Treason charges

Discussion in 'Middle East - General' started by Abbey Normal, Aug 7, 2005.

  1. Abbey Normal

    Abbey Normal Senior Member

    Jul 9, 2005
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    Mid-Atlantic region
    I hope they follow through on this:

    LONDON - British prosecutors said Sunday they would consider treason charges against any Islamic extremists who express support for terrorism, as a Briton suspected of links to al-Qaida was deported from Zambia.

    Haroon Rashid Aswat, a British citizen of Indian descent, had been detained in Lusaka since July 20, where he was questioned about 20 phone calls reportedly made on his South African cell phone with some of the bombers responsible for the July 7 attacks that killed 56 people in London. He was deported Sunday, said Zambian Home Affairs Secretary Peter Mumba...

    Meanwhile, Attorney General Lord Goldmsith's office said the Crown Prosecution Service's head of anti-terrorism would meet with senior Metropolitan Police officers to discuss possible charges against three prominent clerics as part of a crackdown on those the government believes are inciting terrorism.

    Clerics Omar Bakri Mohammed, Abu Izzaden and Abu Uzair, have appeared on British television in recent days and a spokeswoman for Lord Goldmsith's office said prosecutors and police would look at remarks made by the three and consider whether they could face charges of treason, incitement to treason, solicitation of murder, or incitement to withhold information known to be of use to police.

    Mohammed has reportedly said since the July 7 attacks that he would not inform police if he knew Muslims were planning another attack and he supports insurgents who attack troops in Iraq and Afghanistan.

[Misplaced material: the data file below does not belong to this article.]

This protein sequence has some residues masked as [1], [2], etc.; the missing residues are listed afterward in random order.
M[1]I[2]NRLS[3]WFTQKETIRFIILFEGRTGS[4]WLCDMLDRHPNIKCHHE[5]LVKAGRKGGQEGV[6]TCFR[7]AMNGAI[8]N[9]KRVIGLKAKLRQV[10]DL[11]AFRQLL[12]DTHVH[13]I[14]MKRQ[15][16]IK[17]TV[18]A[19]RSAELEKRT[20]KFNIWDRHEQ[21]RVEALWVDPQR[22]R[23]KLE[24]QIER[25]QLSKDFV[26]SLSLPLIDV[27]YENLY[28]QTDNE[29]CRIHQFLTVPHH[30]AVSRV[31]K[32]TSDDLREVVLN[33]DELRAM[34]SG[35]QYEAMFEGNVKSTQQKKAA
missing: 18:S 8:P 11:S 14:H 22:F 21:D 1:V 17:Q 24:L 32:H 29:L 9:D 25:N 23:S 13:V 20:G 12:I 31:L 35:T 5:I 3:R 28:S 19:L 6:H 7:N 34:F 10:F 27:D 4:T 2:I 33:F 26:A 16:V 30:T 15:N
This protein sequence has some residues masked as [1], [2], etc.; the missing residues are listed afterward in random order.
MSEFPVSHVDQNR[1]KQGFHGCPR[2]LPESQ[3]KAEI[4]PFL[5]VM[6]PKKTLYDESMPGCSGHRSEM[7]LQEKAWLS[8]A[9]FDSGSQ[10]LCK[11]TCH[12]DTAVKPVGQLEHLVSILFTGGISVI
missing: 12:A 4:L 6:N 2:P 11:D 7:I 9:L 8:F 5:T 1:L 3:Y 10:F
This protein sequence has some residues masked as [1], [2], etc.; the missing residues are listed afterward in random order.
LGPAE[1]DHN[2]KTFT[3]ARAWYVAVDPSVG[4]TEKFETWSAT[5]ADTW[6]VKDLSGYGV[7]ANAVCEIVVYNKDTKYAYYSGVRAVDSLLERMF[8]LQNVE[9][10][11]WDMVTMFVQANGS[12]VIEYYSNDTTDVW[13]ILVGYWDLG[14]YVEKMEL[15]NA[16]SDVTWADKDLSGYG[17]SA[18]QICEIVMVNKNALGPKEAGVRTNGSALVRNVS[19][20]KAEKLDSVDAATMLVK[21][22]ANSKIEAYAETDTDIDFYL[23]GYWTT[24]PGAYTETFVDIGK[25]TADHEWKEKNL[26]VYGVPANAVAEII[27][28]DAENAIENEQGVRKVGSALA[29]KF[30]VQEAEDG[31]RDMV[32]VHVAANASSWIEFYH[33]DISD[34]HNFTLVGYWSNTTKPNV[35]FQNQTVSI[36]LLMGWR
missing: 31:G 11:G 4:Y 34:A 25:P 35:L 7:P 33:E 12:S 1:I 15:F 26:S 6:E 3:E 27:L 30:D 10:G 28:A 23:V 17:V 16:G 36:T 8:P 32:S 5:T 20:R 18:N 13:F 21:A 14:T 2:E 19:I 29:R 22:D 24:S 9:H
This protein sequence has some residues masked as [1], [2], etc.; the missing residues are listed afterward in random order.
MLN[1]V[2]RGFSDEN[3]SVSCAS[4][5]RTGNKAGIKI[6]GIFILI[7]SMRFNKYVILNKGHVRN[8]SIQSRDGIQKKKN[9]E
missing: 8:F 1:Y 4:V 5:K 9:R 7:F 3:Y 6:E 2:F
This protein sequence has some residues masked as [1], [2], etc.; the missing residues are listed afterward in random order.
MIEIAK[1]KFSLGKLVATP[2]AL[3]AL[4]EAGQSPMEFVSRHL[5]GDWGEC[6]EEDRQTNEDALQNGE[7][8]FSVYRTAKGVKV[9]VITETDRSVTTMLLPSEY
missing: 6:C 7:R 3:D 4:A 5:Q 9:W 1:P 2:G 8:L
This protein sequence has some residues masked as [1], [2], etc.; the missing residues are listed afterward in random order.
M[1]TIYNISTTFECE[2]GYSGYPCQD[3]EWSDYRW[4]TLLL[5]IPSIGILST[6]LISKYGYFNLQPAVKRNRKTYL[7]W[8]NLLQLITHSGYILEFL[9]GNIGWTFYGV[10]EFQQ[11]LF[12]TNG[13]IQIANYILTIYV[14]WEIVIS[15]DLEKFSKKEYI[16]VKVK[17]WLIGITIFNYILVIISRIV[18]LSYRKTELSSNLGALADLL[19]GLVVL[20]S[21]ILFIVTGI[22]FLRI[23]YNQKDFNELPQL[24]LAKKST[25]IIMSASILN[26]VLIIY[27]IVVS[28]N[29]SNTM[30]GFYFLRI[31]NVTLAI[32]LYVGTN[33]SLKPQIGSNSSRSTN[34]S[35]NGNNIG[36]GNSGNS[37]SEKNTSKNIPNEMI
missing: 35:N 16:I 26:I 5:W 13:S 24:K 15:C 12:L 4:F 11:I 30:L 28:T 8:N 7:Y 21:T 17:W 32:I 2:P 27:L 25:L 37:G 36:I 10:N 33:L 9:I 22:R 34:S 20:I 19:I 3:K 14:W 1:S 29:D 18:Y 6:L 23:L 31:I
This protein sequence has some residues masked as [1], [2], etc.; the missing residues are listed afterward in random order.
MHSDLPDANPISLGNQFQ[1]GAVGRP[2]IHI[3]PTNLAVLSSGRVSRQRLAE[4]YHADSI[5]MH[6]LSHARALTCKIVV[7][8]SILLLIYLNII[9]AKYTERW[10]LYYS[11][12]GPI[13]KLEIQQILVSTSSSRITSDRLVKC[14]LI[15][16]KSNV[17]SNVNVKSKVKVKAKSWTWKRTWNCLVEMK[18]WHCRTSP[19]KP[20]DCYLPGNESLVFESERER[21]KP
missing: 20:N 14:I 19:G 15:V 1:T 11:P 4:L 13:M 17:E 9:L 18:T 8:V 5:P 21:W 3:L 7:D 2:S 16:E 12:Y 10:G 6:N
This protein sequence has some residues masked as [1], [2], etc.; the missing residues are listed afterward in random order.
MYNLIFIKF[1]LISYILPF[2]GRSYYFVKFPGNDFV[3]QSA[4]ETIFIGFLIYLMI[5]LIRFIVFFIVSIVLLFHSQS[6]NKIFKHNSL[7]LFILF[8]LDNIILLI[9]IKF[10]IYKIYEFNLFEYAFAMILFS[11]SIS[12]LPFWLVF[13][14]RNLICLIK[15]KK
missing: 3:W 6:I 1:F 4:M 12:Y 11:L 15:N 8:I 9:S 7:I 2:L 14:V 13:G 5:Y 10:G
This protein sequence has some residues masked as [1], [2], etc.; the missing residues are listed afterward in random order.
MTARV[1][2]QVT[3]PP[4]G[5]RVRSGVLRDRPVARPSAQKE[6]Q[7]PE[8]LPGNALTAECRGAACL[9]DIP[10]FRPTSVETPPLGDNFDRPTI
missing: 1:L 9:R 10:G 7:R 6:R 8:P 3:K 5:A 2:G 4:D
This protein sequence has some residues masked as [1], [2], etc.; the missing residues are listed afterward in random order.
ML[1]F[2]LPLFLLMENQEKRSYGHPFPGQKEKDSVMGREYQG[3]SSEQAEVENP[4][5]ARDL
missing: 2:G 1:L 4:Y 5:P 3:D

"No decision on charges has been made yet," the attorney general's office spokeswoman said, speaking anonymously because British civil servants are rarely allowed to be quoted by name.

    The spokeswoman said prosecutors may also seek access to taped recordings made by an undercover Sunday Times reporter who reportedly recorded members of a radical group praising the suicide bombers as "The Fantastic Four."

    The newspaper's story said its reporter spent two months as a "recruit" of the group, the Savior Sect, and described the organization as inciting young British Muslims to become terrorists.

    He said authorities were examining "some telephone conversations between some of these terrorist suspects and people in Saudi Arabia."
  2. USViking

    USViking VIP Member

    Apr 23, 2005
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    Greensboro, NC USA
    Now we're talking!

    I wonder if bills of attainder and ex post facto law
    are still technically allowable in the UK legal system.

    If so, I hope they get cracking on that too.

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